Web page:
2. Recognize your desire as coming from God. If your desire is like Philippians 4:8 in character, then likely it is a desire that God gave you. Many people have heard Psalm 37:4 “Take delight in the LORD, and he will give you the desires of your heart,” and interpreted it to mean that God is going to give us what we want. But I have often read that verse to say, if you delight yourself in the Lord, then God will give you your desires because it supernaturally follows that if you delight yourself in the Lord, your desires will come into alignment with his desires!! How cool is that?

Come to the End of Yourself

So the second part of this equation is coming to the end of yourself. Paul wrote that they had tried again and again to go to the Thessalonians, but that Satan had stood in their way. But they didn’t let that stop them. They kept trying to think of a way to get to them. And finally, when they couldn’t stand it any longer, they realized they could stay at Athens by themselves while they sent one person, Timothy, to go see how the Thessalonians were doing and report back to them. “So when we could stand it no longer, we thought it best to be left by ourselves in Athens. We sent Timothy . . .”


You see, Paul tells us that they and he, specifically, wanted to go to them. But Satan kept standing in their way. It is logical to suggest that after trying so many times, Paul realized that ultimately what he wanted was just to know that they were still following after Christ and to encourage them. They did not all need to go. Paul did not need to be the one to go. And once he realized this, then they “thought it best” to be left alone in Athens and to send Timothy. The New King James version of this verse says, “we thought it good to be left in Athens alone.”


They thought it good. It seemed right to them. But this plan did not arrive to them until they couldn’t stand it any longer. Have you ever been at a point about something that you just can’t stand it any longer? Maybe there’s been something in your life that you tried to do your way, but it’s just didn’t work no matter what you tried. But when you finally let go of your ideas of how you wanted it to work or your ideas of how you thought it should work, and were willing to accept another way (even if that meant sacrificing something or putting in more effort or work), then everything started coming together. Because you came to the end of yourself.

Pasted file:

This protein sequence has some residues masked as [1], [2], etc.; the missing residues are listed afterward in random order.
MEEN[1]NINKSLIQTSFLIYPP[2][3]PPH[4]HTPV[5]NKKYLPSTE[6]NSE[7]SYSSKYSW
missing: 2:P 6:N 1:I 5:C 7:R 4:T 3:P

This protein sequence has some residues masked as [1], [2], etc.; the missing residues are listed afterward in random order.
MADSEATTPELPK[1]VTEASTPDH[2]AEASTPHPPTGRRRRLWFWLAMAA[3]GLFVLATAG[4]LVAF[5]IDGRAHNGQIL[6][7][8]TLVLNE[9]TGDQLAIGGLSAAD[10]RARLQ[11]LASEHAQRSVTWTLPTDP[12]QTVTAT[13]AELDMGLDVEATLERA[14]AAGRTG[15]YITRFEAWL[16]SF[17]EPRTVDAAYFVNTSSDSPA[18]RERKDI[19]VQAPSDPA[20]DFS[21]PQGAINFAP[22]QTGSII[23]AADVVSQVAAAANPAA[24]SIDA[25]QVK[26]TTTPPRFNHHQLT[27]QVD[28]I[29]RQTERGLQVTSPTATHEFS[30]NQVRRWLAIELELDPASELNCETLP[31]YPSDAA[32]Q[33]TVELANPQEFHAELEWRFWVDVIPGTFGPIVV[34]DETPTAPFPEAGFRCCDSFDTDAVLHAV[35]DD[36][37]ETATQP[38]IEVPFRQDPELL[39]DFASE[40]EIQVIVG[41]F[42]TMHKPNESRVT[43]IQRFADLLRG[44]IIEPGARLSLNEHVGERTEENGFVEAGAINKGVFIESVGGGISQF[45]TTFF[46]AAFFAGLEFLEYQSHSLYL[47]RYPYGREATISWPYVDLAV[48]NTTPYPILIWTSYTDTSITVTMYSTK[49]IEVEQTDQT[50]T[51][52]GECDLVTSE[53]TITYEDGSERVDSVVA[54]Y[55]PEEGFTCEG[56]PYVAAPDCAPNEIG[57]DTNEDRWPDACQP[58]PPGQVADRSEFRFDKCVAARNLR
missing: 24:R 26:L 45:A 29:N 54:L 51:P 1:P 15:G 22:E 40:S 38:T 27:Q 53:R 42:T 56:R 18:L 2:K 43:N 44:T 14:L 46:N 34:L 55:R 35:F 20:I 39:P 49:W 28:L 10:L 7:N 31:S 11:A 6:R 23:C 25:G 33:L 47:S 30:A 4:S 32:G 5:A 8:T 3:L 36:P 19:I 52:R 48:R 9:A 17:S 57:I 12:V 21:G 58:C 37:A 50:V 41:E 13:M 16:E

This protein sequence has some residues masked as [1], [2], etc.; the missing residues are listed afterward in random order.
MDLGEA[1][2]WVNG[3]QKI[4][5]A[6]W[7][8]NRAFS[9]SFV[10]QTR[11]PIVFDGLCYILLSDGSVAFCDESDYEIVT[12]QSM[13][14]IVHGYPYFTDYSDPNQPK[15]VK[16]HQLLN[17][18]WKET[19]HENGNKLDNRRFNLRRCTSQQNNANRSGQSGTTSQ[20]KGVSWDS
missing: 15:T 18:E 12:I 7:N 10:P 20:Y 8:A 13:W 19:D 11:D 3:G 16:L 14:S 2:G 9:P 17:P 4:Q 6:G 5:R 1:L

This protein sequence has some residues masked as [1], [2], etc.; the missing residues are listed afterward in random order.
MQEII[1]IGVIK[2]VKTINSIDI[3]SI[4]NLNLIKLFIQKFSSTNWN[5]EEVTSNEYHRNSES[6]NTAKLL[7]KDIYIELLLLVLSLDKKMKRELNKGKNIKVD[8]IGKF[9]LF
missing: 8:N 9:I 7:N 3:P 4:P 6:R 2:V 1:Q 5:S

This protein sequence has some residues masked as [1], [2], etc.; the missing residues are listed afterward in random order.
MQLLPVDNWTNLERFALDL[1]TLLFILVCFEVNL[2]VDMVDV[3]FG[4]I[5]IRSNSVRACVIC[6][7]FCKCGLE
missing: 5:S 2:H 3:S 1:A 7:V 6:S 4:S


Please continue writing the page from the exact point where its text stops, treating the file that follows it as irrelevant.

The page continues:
You must come to the end of yourself, wanting what you want the way you want it, but yet wanting it so bad that you can’t stand it anymore and are willing to think of new ways to try it. When you come to this place, then you will have the desires of your heart, because then your desires will be in alignment with God’s desires and his will for you.


Recap

So, first, think about what you want, and then pray about it. Ask God, “is this the right thing for me?” Then measure it up to Philippians 4:8: “whatever is true, whatever is noble, whatever is right, whatever is pure, whatever is lovely, whatever is admirable—if anything is excellent or praiseworthy—think about such things.” Finally, come to the end of yourself and be willing to receive that thing the way God wants you to receive it.


And you’ll be glad you did.


Thank you God, for those people who read this. Please let it help them. And thank you for being the wonderful God that you are. Thank you for forgiving me of all the wrong that I've done. Thank you for everything!